- 3Be fearless. Liver International uses anonymous peer review, so reviewers usually are fearless with their comments, no matter how ‘big’ a name has written the manuscript. But more than that, I recommend that reviewers also should not hesitate to identify if any work is sufficiently novel or significant that it warrants an accompanying editorial. Moreover, they should also be fearless in volunteering to write such an editorial. The editors may not take your suggestion, but volunteering yourself will not be taken as a sign of egotism.
- 4Be frugal. Liver International, unlike many journals, has no size/word limits for original research papers. Some authors consequently write in a loose, rambling or redundant style. We appreciate reviewers paying attention to unnecessary figures or tables, redundancies and text that is not concisely written.
- 5Be friendly (to the editor). Be the editors' confidant. That box entitled ‘confidential comments to the editors’ should be used appropriately. Far too many reviewers simply cut-and-paste the entirety or sections of their ‘comments to authors’ into the ‘editors' box’ with little or no additional comments. That is not helpful. The brief comments that should go in this box are: (A) If recommending definitive rejection, the ‘fatal flaws’ that precluded acceptance or chance of revision, for example, ‘lack of novelty and major methodological problems’ or ‘my comments to authors, point numbers 1, 3 and 4’. (B) If recommending revisions, list the changes that must be done, in your view, to make this manuscript acceptable.
- 6Be Russian. Ok, you need not move to Moscow. What I mean by this is the Russian proverb: ‘if you say “A”, you must say “B” ’ specifically, if you reviewed the first version of a manuscript, why hesitate to review the revision? You know this paper very well, and reviewing the revision often only takes a few minutes. I cannot understand those reviewers who take weeks to re-review a second or third version. I have reviewed hundreds of manuscripts (as a reviewer), and have never spent more than an hour on the revision. Please review the revision, and do not wait for 2 weeks to start it.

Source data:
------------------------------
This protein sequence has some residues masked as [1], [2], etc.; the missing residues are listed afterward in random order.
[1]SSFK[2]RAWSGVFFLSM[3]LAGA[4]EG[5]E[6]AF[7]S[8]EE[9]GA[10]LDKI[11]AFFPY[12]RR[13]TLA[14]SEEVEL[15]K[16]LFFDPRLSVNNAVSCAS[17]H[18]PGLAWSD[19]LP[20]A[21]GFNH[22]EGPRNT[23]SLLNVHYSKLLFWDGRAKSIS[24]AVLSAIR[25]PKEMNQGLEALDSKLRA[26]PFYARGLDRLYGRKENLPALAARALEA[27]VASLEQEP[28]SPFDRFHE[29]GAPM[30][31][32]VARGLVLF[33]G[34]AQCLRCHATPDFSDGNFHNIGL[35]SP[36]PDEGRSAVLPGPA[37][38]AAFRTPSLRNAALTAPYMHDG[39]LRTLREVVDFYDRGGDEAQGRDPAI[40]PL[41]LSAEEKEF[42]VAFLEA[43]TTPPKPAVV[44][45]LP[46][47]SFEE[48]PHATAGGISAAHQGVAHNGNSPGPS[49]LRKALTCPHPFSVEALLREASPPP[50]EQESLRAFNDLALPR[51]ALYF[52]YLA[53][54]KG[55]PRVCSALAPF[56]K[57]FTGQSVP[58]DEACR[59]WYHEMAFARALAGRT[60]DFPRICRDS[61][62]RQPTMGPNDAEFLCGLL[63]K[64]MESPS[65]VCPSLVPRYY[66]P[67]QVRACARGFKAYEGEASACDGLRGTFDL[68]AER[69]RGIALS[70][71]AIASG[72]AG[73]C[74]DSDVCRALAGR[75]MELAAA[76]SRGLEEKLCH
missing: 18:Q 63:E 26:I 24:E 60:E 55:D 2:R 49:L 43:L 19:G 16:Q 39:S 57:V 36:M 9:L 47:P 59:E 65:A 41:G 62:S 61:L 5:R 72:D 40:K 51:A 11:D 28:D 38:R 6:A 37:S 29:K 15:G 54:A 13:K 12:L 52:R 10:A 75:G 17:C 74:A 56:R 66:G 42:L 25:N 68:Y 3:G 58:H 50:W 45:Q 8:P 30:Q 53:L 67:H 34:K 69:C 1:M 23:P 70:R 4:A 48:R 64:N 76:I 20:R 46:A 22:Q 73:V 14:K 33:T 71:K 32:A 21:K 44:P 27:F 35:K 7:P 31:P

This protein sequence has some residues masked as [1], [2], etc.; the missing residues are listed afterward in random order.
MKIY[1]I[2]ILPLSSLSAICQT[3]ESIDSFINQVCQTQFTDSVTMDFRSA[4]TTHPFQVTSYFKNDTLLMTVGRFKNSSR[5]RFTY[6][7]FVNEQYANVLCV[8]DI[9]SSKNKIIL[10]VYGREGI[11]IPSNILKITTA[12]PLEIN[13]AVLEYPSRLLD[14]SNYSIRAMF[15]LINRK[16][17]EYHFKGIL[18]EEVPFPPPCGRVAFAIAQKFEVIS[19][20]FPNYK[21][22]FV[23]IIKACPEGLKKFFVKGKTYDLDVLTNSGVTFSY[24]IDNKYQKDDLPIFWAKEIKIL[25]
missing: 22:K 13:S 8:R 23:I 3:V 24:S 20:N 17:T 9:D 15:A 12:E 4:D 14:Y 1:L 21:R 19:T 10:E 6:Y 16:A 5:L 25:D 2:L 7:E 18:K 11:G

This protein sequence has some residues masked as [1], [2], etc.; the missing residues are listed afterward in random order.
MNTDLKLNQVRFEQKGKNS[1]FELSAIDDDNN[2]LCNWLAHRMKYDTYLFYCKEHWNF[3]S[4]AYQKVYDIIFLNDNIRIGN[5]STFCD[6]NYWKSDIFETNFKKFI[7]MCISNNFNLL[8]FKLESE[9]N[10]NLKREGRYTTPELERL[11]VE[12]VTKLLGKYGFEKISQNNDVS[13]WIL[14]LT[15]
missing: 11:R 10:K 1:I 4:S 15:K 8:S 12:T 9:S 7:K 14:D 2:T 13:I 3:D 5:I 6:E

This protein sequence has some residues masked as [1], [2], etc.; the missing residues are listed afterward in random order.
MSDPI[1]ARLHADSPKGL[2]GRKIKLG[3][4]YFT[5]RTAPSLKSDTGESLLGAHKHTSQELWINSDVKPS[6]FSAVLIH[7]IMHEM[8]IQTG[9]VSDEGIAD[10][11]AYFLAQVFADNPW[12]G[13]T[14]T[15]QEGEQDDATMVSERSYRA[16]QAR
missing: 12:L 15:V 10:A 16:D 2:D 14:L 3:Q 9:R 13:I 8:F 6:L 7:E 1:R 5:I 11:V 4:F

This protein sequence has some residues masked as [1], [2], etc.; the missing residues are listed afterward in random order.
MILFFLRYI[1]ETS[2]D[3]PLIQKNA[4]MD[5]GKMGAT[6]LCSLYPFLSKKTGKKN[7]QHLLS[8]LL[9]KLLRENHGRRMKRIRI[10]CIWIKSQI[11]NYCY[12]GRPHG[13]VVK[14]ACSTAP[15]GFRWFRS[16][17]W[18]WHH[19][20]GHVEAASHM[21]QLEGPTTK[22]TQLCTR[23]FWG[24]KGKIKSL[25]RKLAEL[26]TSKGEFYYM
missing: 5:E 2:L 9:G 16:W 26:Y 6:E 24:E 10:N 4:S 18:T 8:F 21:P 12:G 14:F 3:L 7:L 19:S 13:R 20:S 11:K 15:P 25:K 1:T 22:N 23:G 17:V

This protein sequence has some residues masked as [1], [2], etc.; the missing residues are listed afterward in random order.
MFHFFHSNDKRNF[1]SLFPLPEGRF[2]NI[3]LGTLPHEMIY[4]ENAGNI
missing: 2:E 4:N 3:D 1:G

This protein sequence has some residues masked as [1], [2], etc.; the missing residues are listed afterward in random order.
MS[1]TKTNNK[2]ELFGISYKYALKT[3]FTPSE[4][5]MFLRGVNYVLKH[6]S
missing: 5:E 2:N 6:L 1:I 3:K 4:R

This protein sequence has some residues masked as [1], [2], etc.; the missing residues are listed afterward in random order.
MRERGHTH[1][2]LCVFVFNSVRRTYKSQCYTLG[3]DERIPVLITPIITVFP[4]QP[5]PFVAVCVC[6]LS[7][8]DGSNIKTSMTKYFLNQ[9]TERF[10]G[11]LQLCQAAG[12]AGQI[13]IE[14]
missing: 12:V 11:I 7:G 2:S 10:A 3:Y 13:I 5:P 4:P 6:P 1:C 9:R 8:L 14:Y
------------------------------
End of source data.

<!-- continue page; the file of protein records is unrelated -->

- 7Do not be egocentric. There are several subplots here. (A) Do not feel miffed if the editors did not accept your recommendations for the paper. There are other factors to consider, including the other reviewer's opinion. (B) Do not feel miffed if the authors did not make every change you suggested. Try to assess their response coolly and objectively, without letting your ego interfere. (C) Do not try to improve your own (or your friends') citation counts by recommending that the authors cite one or more of your papers. However, if there is a glaring omission in the reference list or discussion and your reference is important to the theme, it is reasonable to suggest an addition or two. But more often when the reviewer asks the authors to cite the reviewer's work, it is a matter of abusing the privilege of reviewing to stroke one's own ego.
Paying attention to these seven points as you go through the aforementioned items of a good review will produce an excellent review. Excellent reviews will immensely help editors, authors, readers and, ultimately, the state of knowledge in our field.